You might think mid-September would be the wrong time to visit Colorado. It's to early to ski and enjoy winter sports (although that wouldn't be an attraction for me anyway) and it's too late for the relief from summer's heat that the mountain climate has to offer. I, however, think it's the perfect time if you want to see these guys:
In the latter part of September the elk make their way down from the higher altitudes in search of more abundant grasses for grazing and it would seem that the parks, golf courses and lawns of Estes Park are among their favorites. While it seems strange to look up and see a giant bull elk making his way through the city street or an entire herd of 30-40 of elk doing their own version of "mowing" the fairway, it's also cool. Obviously, the locals are used to it as there were fences around the greens to keep the elk from damaging them. I'm guessing they put them out late in the afternoon when the elk begin to appear and take them down again in the morning when the herds move back to higher ground.
And it's rutting season too. Since elk breed in the fall, the males are paying little attention to traffic lights and tourists; they're busy trying to impress the females and gather a harem. Usually that means a lot of bugling which can best be described as part bellow, part whine...there's nothing else in nature to compare this eerie sound to. The elk bugle not only to attract females but to advertise their dominance to other males.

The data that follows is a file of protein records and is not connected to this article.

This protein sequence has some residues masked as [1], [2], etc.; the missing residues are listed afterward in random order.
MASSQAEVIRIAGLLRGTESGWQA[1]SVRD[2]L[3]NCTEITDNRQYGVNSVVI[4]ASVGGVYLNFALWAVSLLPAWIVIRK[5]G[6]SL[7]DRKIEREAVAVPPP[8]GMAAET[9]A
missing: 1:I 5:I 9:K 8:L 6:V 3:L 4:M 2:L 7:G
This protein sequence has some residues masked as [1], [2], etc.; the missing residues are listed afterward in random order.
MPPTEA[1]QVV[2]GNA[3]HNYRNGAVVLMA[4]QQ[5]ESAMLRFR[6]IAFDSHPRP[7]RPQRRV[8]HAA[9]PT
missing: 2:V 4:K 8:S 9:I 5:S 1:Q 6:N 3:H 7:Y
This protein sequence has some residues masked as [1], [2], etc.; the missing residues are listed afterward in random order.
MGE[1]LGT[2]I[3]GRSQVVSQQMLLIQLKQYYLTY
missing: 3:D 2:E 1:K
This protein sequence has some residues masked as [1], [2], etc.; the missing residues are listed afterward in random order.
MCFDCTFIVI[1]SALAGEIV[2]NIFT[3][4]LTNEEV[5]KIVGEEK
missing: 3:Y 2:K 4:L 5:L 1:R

Obviously, those bugled boasts get tested from time to time and we were lucky enough to be front and center when two big bulls when at one another. You should know that we were in a residental neighborhood when we came across these two and about 20-25 other elk with them. We pulled to one side of the two-lane road; they battled on the other, directly across from us.
I thought the one using gravity to his advantage by pushing downhill would get the upper hand but they were pretty evenly matched. Like two heavyweights in a boxing match, they went at each other and it was amazing to hear the clash of their antlers as they ran at each other and jockeyed for position.
We could hear the grunts and snorts as they went at one another. And when their momentum carried them into a roadside sign (like a speed limit sign), it went over like a toothpick. The elk were unphased but the lady sitting in the car next to it quickly decided it was time to leave before her car was the next object in the way of the ongoing battle.
I think the battle here might have been in vain. These two macho males were still locking antlers when we pulled away but all the cows had headed on down the street with at least one other bull. My guess is this pair was going to have to do some serious bugling to get their harems back together.
Seeing these big animals engage in their fall ritual was sort of like having our own personal National Geographic moment. And who would have thought it would be right there in town.